The three parable in today’s gospel – the weeds among the wheat, the mustard seed, and the yeast – are all about the kingdom of heaven. The virtue that stands out here is patience. A common reaction when things in our lives don’t go as planned is to quickly make changes without fully considering the consequences. When the farmer first realized that weeds were growing in the midst of the wheat he could have immediately begun to get rid of the weeds so as to protect the wheat. But as Jesus points out, pulling out the weeds would also mean pulling out the wheat. Jesus calls them to be patient. Patience is a virtue that seems to be seen less and less today. The patience to wait at the right moment to speak or act is not always easy. Waiting for God to answer our prayer can be frustrating. We expect ourselves and others to act quickly in making decisions. The pressure is on for the quick fix, not the well thought out solution or resolution. The three parables teach us that the kingdom of God is here, and will take time for it to be fully established. Meanwhile we have to be patient and attentive to how God is working within us and in the world.


    The parable of the Sower and the Seeds underscores the inherent fecundity of the seed of God’s kingdom, however, it also emphasizes the responsibility and the positive response to be given by the recipients of the seed of the divine word. The word attests to God’s obstinate faithfulness, long patience and assiduous labor for the unfolding of salvation offered to all humankind. This word comes from God, who created human beings free, and who made with them a covenant of love. Though efficacious and indescribably rich, this word demands from us a willing response made of openness, conversion and ever-renewed trust in Him who speaks it. His word is limited   only by the closed ear and hardened heart. It must find a resting place within us so it can do its work. If we are the hardened footpath, or the patch of rock, or the unfriendly briers, the word remains useless a stranger to us. On the other hand, if we become good soils and receive the word in our lives, it will do wonders in us and in the world.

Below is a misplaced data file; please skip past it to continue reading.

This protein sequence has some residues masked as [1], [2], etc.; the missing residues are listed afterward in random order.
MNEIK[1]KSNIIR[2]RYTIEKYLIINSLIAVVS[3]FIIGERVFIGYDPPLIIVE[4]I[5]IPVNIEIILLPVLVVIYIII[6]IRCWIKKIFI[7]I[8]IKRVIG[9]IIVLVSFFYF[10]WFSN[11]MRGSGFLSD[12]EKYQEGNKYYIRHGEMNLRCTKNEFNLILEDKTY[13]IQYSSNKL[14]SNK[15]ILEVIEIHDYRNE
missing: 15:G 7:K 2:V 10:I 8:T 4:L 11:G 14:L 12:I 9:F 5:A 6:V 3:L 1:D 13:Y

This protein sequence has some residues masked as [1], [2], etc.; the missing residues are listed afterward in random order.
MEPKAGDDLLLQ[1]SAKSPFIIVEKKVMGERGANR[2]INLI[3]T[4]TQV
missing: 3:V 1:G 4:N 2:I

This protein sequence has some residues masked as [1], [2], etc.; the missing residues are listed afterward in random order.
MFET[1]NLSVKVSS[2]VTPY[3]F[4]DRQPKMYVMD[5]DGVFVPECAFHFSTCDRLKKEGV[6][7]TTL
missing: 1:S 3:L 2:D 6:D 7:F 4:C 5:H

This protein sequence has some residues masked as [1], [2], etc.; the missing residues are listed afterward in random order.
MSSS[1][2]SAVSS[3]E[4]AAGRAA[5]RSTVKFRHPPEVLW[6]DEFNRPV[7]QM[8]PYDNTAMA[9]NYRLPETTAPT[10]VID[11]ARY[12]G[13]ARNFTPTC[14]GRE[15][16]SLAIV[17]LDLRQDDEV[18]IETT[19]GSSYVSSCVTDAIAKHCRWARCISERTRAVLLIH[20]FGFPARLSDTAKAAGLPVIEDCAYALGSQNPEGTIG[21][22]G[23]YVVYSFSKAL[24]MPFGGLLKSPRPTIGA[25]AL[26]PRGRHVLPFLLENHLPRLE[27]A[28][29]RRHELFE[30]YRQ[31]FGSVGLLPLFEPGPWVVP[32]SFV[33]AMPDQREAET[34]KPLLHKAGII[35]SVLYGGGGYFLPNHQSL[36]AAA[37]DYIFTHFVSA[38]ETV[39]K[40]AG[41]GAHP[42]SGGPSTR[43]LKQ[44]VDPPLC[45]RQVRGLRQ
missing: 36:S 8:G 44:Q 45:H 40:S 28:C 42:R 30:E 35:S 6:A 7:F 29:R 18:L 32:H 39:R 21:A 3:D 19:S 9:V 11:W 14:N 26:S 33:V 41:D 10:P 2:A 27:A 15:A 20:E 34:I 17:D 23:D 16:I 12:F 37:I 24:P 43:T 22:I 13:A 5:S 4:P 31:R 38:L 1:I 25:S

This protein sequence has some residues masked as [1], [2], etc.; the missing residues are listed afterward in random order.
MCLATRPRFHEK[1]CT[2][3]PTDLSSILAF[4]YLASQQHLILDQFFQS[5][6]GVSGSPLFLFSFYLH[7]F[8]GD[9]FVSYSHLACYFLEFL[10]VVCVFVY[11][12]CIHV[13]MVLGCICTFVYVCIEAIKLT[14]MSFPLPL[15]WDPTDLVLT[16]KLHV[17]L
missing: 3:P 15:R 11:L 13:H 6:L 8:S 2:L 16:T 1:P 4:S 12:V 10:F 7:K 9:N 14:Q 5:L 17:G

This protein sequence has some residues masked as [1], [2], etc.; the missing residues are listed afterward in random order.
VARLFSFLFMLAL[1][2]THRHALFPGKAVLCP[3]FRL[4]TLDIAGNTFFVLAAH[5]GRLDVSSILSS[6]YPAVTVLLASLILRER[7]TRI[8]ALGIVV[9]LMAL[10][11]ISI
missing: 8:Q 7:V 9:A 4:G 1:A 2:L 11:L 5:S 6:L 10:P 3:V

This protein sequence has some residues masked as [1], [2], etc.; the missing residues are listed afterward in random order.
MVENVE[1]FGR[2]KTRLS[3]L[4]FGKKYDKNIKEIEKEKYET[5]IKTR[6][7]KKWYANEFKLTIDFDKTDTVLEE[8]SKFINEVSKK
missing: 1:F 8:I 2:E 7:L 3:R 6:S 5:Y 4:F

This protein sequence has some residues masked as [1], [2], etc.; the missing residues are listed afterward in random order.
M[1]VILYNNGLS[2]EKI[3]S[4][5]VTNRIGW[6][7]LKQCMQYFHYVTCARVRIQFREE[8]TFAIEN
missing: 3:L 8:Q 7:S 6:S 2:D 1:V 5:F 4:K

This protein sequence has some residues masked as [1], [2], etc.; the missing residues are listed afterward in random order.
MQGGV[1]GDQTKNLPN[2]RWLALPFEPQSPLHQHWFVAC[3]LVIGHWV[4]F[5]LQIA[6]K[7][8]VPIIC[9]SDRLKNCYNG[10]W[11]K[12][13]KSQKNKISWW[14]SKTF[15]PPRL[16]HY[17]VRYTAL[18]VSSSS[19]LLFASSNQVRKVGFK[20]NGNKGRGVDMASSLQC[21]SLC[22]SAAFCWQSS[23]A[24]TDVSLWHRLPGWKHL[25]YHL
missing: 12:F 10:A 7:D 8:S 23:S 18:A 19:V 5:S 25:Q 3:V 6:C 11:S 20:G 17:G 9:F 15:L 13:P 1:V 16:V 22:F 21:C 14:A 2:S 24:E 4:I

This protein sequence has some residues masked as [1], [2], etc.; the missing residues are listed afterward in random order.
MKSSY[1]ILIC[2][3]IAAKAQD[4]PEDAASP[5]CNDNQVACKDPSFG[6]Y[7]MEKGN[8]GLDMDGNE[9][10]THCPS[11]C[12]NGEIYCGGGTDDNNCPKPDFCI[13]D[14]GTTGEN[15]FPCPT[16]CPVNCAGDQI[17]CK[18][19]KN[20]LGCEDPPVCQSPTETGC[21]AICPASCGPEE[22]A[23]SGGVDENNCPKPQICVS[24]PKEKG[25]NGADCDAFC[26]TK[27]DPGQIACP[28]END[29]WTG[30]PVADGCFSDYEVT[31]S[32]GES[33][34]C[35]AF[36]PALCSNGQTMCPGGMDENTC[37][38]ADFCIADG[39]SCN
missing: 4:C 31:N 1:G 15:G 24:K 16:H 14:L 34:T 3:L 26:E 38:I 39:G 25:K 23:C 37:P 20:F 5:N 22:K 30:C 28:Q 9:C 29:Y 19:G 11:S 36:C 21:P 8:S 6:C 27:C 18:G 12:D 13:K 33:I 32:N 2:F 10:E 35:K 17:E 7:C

Those who devote their lives to scholarly pursuits have often taken a dim view of religion, and in many cases have rejected faith altogether. They see religion as an enemy of real learning and useful only for those who have not yet been “liberated” by knowledge. Too often the children of deeply religious parents, when sent to secular universities, end up with no faith at all. Today’s gospel speaks directly about this. Jesus is not condemning human learning, even at the highest level, but He is saying that human wisdom will always be trumped in the long run by divine wisdom, because the former was never meant to have the last word. Human learning can co-exist quite easily with God’s wisdom; in fact it will be greatly enhanced by discovering how much is beyond its comprehension. The “little ones” in today’s gospel are not those who are ignorant, much less the anti-intellectual. They are those who are learned enough to know that human beings are not divine and therefore need to be open to the gift of God’s wisdom. This liberation from a false ideal of knowledge without limits will help all of us to lighten our yoke when life turns mysterious and the gift of God is all that really matters.